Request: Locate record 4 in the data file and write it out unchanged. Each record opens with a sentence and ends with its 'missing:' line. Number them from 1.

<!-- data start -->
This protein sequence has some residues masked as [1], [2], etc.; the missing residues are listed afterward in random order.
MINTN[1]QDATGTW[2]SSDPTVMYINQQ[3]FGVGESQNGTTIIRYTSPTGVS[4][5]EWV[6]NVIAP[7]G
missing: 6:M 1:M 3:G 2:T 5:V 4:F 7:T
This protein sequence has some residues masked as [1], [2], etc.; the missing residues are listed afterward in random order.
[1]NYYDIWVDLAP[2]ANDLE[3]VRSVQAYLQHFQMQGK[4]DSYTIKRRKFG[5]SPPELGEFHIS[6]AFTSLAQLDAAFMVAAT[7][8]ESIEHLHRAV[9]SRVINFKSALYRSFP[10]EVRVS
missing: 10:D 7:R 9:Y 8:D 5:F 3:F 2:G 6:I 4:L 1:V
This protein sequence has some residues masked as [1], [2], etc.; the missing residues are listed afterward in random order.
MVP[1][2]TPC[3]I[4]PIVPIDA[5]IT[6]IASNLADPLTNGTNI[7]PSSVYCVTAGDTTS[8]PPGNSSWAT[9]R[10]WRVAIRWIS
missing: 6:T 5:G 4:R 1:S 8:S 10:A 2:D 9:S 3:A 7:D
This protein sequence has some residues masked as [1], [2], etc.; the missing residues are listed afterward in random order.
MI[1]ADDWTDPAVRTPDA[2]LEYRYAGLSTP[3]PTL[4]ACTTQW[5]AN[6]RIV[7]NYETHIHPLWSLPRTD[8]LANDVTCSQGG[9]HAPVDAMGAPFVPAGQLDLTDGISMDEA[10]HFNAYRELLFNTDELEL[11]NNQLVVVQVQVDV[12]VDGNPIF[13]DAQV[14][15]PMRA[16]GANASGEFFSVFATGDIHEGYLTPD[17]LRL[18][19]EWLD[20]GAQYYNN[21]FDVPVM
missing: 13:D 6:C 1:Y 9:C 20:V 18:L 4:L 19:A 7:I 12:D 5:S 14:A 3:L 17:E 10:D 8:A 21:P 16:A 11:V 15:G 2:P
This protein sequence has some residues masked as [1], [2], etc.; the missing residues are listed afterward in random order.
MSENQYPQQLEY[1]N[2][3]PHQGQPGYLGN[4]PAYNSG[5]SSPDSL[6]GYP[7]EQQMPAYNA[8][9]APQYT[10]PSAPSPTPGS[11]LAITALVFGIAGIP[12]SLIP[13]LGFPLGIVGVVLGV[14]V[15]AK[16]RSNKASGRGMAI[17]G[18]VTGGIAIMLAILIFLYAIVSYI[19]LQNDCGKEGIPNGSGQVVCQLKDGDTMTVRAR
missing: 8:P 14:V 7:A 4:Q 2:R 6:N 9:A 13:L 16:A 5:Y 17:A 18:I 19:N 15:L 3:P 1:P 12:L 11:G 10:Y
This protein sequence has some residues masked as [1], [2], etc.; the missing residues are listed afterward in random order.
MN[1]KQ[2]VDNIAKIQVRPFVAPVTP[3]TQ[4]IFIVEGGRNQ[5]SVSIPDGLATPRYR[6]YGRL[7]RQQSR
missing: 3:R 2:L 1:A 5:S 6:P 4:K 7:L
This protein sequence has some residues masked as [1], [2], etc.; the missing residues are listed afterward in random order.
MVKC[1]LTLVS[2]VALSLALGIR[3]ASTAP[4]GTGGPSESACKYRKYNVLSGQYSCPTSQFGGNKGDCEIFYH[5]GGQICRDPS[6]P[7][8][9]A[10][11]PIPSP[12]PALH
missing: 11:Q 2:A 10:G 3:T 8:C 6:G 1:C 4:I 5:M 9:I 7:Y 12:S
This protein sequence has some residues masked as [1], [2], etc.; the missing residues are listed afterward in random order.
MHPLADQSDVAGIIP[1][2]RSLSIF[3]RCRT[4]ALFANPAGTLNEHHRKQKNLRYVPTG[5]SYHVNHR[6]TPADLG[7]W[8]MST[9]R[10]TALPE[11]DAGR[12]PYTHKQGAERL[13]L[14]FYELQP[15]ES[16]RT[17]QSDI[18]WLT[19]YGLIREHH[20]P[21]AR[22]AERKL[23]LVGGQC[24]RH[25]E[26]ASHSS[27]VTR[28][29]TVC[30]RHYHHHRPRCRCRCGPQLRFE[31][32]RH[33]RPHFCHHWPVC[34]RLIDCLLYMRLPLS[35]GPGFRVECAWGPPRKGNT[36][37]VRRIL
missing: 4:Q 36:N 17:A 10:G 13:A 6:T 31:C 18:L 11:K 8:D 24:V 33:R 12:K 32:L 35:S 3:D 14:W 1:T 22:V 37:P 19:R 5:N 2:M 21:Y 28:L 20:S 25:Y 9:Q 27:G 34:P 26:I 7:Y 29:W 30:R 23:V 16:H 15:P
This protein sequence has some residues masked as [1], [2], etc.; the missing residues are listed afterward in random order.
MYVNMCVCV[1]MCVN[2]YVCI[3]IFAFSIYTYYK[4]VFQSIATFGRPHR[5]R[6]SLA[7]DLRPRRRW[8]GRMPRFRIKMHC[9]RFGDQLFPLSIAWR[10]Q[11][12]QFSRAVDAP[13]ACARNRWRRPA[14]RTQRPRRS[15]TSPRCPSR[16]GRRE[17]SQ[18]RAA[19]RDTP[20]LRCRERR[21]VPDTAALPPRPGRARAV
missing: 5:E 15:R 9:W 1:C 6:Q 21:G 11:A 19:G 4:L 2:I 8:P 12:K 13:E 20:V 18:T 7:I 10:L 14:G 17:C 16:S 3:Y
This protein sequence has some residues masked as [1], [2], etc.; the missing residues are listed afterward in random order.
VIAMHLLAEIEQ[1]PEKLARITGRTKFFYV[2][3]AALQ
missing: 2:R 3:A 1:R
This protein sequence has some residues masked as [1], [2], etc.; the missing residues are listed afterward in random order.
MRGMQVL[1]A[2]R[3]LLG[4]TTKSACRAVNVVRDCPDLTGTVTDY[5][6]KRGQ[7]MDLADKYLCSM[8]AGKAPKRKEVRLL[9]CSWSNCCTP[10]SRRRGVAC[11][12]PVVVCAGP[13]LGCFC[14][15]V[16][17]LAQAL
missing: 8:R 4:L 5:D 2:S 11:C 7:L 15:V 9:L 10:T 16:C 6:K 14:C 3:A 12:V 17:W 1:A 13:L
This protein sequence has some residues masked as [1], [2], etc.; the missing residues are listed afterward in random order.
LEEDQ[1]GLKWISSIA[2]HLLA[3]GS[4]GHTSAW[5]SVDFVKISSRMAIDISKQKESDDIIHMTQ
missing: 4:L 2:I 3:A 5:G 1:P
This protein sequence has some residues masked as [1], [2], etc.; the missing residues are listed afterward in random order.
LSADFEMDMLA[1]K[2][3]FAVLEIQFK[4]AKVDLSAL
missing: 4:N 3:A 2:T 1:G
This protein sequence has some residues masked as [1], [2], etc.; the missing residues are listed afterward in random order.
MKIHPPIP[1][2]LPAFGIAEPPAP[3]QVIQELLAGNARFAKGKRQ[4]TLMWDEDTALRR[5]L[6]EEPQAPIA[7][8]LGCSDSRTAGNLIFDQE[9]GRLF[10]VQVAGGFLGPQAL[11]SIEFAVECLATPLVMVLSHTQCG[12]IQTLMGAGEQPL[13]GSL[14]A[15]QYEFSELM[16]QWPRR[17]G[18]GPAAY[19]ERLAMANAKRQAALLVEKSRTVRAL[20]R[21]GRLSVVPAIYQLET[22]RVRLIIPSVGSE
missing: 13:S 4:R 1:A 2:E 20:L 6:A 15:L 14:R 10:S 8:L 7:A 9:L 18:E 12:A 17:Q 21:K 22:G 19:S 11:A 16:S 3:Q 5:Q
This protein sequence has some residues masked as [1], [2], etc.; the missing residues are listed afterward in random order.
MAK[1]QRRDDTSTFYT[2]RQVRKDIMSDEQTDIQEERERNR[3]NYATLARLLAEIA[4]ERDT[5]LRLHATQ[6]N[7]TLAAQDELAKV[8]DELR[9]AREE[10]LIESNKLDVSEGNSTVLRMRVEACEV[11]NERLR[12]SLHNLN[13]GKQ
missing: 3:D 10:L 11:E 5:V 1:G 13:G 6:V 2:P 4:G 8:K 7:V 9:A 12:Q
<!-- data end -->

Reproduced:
This protein sequence has some residues masked as [1], [2], etc.; the missing residues are listed afterward in random order.
MI[1]ADDWTDPAVRTPDA[2]LEYRYAGLSTP[3]PTL[4]ACTTQW[5]AN[6]RIV[7]NYETHIHPLWSLPRTD[8]LANDVTCSQGG[9]HAPVDAMGAPFVPAGQLDLTDGISMDEA[10]HFNAYRELLFNTDELEL[11]NNQLVVVQVQVDV[12]VDGNPIF[13]DAQV[14][15]PMRA[16]GANASGEFFSVFATGDIHEGYLTPD[17]LRL[18][19]EWLD[20]GAQYYNN[21]FDVPVM
missing: 13:D 6:C 1:Y 9:C 20:V 18:L 4:L 19:A 7:I 12:D 5:S 14:A 3:L 17:E 10:D 8:A 21:P 16:A 11:V 15:G 2:P